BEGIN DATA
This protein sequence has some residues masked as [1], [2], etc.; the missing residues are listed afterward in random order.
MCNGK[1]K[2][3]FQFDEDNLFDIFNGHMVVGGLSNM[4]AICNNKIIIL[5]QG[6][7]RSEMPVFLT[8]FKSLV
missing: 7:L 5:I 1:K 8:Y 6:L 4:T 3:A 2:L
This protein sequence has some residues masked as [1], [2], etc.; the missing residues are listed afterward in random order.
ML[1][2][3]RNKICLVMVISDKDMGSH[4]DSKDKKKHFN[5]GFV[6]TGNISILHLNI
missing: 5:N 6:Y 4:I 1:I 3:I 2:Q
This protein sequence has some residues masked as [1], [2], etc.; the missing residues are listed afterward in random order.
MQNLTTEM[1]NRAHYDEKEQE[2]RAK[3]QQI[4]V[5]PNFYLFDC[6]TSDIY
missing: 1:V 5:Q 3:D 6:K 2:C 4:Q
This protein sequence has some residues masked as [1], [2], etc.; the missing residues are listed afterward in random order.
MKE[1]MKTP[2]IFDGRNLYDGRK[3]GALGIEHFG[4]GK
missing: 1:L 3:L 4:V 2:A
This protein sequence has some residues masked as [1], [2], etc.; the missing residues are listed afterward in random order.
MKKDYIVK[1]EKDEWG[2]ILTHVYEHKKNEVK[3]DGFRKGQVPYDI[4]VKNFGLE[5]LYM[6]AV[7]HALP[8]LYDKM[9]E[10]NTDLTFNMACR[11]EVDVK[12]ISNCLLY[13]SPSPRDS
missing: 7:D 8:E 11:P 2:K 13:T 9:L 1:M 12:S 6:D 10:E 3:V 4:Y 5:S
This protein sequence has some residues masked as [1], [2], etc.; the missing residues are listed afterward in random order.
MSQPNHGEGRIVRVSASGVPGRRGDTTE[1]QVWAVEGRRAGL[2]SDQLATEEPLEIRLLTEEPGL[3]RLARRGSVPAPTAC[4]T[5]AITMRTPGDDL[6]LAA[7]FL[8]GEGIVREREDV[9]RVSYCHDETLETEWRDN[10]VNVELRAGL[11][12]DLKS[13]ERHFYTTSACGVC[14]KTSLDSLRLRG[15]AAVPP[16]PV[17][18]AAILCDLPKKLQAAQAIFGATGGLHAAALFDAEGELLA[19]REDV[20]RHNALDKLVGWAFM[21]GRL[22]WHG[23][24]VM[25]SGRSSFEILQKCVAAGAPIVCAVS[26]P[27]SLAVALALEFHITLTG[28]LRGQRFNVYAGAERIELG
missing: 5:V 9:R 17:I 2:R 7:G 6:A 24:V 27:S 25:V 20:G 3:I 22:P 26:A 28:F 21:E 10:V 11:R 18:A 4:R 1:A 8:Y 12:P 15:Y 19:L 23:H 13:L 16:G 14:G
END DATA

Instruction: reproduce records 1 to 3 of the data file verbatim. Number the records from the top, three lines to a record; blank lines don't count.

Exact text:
This protein sequence has some residues masked as [1], [2], etc.; the missing residues are listed afterward in random order.
MCNGK[1]K[2][3]FQFDEDNLFDIFNGHMVVGGLSNM[4]AICNNKIIIL[5]QG[6][7]RSEMPVFLT[8]FKSLV
missing: 7:L 5:I 1:K 8:Y 6:L 4:T 3:A 2:L
This protein sequence has some residues masked as [1], [2], etc.; the missing residues are listed afterward in random order.
ML[1][2][3]RNKICLVMVISDKDMGSH[4]DSKDKKKHFN[5]GFV[6]TGNISILHLNI
missing: 5:N 6:Y 4:I 1:I 3:I 2:Q
This protein sequence has some residues masked as [1], [2], etc.; the missing residues are listed afterward in random order.
MQNLTTEM[1]NRAHYDEKEQE[2]RAK[3]QQI[4]V[5]PNFYLFDC[6]TSDIY
missing: 1:V 5:Q 3:D 6:K 2:C 4:Q